This type of scheme is indicative of poorly considered government plans that reward and create incentives to act in a sub-optimum way. It is absurd. But no doubt a government department somewhere is cooking up an even crazier one right now.

Making the moral case for capitalism


On Tuesday evening the ASI hosted Dr Yaron Brook, the president and executive director of the California-based Ayn Rand Institute, who spoke about 'capitalism without guilt: the moral case for freedom'. His speech, which was followed by a Q&A session and then a drinks reception, was recorded on video, so I hope to link to it in due course. For now though, here's my write-up...

Dr Brook started by emphasizing the importance of defining terms. For instance, many people say that 'unregulated free-market capitalism' has caused the economic crisis, and yet the economic system we have had in recent years does not even approximate 'unregulated free-market capitalism'. What we have actually experienced is a relatively free, but still decidedly mixed economy. And that's what has failed, not pure capitalism.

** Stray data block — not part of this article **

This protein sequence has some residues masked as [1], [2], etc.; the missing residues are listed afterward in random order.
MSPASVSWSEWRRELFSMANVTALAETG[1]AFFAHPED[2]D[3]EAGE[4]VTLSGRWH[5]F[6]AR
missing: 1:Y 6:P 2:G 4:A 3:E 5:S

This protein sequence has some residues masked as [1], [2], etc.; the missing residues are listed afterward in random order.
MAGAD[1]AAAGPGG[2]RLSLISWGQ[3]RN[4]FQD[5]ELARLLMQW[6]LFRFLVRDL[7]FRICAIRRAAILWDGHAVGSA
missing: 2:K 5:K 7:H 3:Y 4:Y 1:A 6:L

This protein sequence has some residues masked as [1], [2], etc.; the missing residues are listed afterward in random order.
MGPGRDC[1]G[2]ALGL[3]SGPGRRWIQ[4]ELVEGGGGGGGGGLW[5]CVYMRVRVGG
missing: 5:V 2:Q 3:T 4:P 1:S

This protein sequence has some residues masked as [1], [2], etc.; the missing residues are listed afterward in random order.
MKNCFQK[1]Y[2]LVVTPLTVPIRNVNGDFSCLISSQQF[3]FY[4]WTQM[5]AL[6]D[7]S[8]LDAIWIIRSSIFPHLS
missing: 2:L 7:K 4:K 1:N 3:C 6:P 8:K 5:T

Indeed, as Dr Brook argued, it is not the free market bits of that mixed economy that have landed us in trouble. Our biggest problem has been bad monetary policy, presided over by central banks. They held interest rates so low for so long that the government was practically paying people to borrow. In the US, that was exacerbated by social policies, which encouraged lending to people with low incomes. The credit bubble and subsequent debt crisis was (and continues to be) a natural consequence of these interventions in the market.